Sunday, May 29, 2016

President Obama Apologizes to Japan




 Recently I have read a lot of arguments that President Obama did not apologize to the Japanese for the bombing of Nagasaki or Hiroshima during WWII.  I listened to that speech as he was giving it, and it sure sounded like an apology to me.


 Instead of the usual, “Yes he did!”, “No he didn’t!” discussion between simpletons, let’s get a little more in-depth on the topic.


 Let’s begin by looking at one definition of what an apology is...

According to dictionary.com, an apology is


a written or spokane expression of one's regret, remorse, or sorrow for having insulted, failed, injured, or wronged another: He demanded an apology from me for calling him a crook. 2. a defense, excuse, or justification in speech or writing, as for a cause or doctrine.


 Now that we have a foundation to begin this analyzation, it’s time to dissect some of President Obama’s actual words.


How often does material advancement or social innovation blind us to this truth? How easily we learn to justify violence in the name of some higher cause. 
Every great religion promises a pathway to love and peace and righteousness, and yet no religion has been spared from believers who have claimed their faith as a license to kill.
 Nations arise telling a story that binds people together in sacrifice and cooperation, allowing for remarkable feats. But those same stories have so often been used to oppress and dehumanize those who are different.


 This is a little disturbing in that it seems President Obama is comparing the defense of ourselves as a “license to kill” based on our faith.  This most certainly falls within the apology definition since it is an expression of remorse for our attack on Japan.


 The United States did not drop bombs on Japan based on a religious crusade, we dropped them during the course of war, to stop the aggression and war-making ability our enemies possessed.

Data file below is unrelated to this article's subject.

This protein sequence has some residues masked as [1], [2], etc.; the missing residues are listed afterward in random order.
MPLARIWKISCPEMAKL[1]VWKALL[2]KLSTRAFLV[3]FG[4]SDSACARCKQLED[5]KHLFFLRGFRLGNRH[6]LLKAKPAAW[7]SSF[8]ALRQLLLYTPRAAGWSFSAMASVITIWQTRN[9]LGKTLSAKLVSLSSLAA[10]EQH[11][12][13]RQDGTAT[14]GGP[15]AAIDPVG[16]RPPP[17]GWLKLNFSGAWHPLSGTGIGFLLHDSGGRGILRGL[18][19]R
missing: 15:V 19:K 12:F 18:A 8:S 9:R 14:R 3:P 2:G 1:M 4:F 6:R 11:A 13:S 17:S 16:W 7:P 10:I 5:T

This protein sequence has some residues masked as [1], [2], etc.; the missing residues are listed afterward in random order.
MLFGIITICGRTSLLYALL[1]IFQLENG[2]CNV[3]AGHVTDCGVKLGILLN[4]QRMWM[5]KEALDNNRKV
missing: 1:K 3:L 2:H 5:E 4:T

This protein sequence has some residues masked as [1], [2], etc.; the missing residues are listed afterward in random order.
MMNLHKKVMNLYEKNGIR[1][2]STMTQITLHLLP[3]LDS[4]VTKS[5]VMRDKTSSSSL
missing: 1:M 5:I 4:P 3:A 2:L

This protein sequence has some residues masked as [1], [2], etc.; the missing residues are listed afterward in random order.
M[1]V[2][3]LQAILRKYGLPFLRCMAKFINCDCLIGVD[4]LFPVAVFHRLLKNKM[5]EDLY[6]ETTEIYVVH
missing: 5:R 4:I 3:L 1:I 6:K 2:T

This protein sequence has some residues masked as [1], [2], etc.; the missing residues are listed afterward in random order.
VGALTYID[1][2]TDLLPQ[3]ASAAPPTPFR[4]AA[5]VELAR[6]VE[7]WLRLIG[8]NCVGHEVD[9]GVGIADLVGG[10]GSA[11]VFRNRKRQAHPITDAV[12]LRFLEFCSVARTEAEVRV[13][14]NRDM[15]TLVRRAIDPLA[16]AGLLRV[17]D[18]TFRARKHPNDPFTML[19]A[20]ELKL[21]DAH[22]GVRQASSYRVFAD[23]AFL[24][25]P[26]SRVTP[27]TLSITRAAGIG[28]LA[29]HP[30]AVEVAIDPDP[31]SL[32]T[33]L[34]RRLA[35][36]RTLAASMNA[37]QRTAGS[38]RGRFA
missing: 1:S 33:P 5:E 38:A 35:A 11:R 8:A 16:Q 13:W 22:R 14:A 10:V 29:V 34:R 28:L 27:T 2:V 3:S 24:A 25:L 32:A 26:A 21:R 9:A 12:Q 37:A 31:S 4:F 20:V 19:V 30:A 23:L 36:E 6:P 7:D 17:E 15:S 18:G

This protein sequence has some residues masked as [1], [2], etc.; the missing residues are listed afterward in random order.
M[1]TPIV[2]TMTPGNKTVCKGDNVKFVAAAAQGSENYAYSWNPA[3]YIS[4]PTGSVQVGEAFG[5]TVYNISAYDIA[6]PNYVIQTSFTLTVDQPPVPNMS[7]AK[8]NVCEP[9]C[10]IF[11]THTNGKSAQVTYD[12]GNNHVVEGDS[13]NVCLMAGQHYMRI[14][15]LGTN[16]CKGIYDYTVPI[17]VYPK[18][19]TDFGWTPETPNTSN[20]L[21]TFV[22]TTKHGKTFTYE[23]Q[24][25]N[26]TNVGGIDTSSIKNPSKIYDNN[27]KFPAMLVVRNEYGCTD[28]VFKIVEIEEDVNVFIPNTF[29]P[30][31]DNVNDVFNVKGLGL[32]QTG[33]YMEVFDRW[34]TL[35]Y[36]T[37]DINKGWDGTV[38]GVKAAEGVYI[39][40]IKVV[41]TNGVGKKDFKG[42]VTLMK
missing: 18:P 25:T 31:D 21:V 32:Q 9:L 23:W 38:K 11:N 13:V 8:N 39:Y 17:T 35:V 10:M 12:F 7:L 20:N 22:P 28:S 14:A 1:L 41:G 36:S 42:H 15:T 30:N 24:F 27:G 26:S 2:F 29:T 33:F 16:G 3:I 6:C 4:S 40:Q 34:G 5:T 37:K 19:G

Later in his speech, President Obama goes on to say,


Mere words cannot give voice to such suffering. But we have a shared responsibility to look directly into the eye of history and ask what we must do differently to curb such suffering again.


   Here we see that President Obama acknowledges that the United States shares in the blame for the suffering of the Japanese people. This also falls within the definition of an apology.


 Still further he continues,


We’re not bound by genetic code to repeat the mistakes of the past. We can learn. We can choose. We can tell our children a different story, one that describes a common humanity, one that makes war less likely and cruelty less easily accepted.


 I fully understand he is referring more generally to all war and battles, but he is at this location, speaking to the Japanese, so indirectly this can also be interpreted as an apology that he regrets the mistake the United States made when they dropped the bombs.


 Did President Obama come right out and apologize for the destruction of Hiroshima and Nagasaki? No. But I think the argument is there that some of the wording in his speech is clearly doing just that.

Why not apologize for dropping the bombs? President Truman explains,

Having found the bomb we have used it. We have used it against those who attacked us without warning at Pearl Harbor, against those who have starved and beaten and executed American prisoners of war, against those who have abandoned all pretense of obeying international laws of warfare. We have used it in order to shorten the agony of war, in order to save the lives of thousands and thousands of young Americans. ("Public Papers of the Presidents: Harry S Truman, 1945", pg. 212). - From doug-long.com



 Don’t get me wrong.  I believe the President gave a great speech, and I believe his message was a great one.


My own nation’s story began with simple words: All men are created equal and endowed by our creator with certain unalienable rights including life, liberty and the pursuit of happiness. Realizing that ideal has never been easy, even within our own borders, even among our own citizens. But staying true to that story is worth the effort. It is an ideal to be strived for, an ideal that extends across continents and across oceans. The irreducible worth of every person, the insistence that every life is precious, the radical and necessary notion that we are part of a single human family — that is the story that we all must tell.
 Here’s hoping that eventually this world can get along with one another, and stop bloodshed on a global level forever.


 We’ll never be able to prevent all death, because there will always be individuals that are evil. Unfortunately, until large groups of people stop trying to exterminate one another, war is inevitable. The answer we unleashed on Japan was horrifying, but it helped bring a quick end to a world that was in conflict.

 I fear this same answer may be the only way we can stop it in the future.  I hope I’m wrong.  If we continue to let others dictate their hateful way of life across this planet, the only response left will be massive destruction.